– Cecilia, Coordinator of Gender Justice, ECO-RE
“It has been a blessing and a great joy to bring our communities this help, not only to the families but also seniors who can’t work anymore, and a lot of times have health problems and are vulnerable to this disease.
We were able to reach them bringing them food and masks. It has been a great success and it is worth it; to leave behind our daily tasks and our families to reach these areas, our brothers & sisters. I am very proud to be a part of this group of women, we have potential and with your help we can achieve a lot.“
– Reina Margarita
“These are very positive and good actions because it is to help others, dedicate yourself regardless of weather conditions, daily tasks, housework, and our professional jobs. We are giving a bit of ourselves to help others.“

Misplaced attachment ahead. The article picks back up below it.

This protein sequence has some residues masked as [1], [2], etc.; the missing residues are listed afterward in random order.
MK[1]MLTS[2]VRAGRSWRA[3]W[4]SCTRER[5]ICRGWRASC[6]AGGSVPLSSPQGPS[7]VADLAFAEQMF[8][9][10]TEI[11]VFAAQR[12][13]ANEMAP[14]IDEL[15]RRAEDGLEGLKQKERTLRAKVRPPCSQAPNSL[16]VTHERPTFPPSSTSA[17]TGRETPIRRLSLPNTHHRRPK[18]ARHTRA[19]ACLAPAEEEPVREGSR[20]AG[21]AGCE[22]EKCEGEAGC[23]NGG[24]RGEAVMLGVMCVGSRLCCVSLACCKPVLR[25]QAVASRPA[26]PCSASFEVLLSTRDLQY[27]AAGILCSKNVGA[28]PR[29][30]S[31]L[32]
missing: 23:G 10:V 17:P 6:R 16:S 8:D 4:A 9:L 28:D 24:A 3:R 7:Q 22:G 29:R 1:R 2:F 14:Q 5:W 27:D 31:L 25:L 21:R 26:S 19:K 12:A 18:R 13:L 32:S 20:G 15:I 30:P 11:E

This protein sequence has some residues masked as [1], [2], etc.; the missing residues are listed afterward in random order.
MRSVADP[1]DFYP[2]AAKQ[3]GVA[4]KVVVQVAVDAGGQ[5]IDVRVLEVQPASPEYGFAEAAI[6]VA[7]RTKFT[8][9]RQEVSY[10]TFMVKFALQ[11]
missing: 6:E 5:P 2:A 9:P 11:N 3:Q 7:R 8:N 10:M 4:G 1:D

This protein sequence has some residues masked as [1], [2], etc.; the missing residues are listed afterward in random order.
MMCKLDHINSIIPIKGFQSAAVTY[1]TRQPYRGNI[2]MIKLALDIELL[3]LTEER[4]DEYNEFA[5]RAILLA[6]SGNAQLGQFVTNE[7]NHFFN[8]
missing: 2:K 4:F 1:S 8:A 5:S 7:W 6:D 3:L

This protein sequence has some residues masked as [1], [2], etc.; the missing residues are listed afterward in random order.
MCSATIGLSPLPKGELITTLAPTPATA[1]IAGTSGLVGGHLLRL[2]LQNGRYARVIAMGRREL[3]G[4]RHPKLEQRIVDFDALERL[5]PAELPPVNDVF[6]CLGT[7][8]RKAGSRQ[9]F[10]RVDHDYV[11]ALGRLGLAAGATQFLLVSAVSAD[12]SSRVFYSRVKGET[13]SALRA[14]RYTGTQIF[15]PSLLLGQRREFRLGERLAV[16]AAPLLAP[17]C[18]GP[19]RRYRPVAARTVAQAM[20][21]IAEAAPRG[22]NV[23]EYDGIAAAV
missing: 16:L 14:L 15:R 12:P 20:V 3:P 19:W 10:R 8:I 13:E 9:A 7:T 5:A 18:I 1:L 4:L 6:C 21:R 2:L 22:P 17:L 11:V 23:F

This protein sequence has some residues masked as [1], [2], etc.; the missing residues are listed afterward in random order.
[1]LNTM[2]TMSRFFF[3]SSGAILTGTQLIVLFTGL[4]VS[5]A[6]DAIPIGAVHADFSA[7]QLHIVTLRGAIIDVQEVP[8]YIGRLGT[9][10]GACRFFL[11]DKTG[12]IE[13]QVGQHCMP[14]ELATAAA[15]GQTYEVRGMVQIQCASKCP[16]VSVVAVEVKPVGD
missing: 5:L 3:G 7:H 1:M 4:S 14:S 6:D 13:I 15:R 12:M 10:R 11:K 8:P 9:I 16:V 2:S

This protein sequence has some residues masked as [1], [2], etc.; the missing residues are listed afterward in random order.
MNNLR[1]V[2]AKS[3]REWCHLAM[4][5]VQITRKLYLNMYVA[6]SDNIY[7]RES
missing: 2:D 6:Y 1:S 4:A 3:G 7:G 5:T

The pandemic continues to take a heavy toll on the emotional wellbeing of people in Reitoca. Our partners on the ground tell us that people live in fear, from bereavement to isolation, to anxiety and worry for basic protection. With a continued rise in dengue and exceeding misinformation and stigma this crisis has many faces.
“The central authority of the municipality has failed us… It is up to us to build our community. Many times as women we have to play this important role within our society.“
“This doesn’t end here, we have to protect the most vulnerable people, that’s the most important. Reitoca has had a hard time, they’ve felt very alone, so it is important that they at least feel there are people that support them.“
We can’t slow down our efforts now. Despite the hardships, the women of Reitoca are committed to mobilizing their community to respond to COVID-19. , We can continue to stand in solidarity with the Lenca of Reitoca, and communities around the world facing similar challenges.
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Photos by Cecilia Hernandez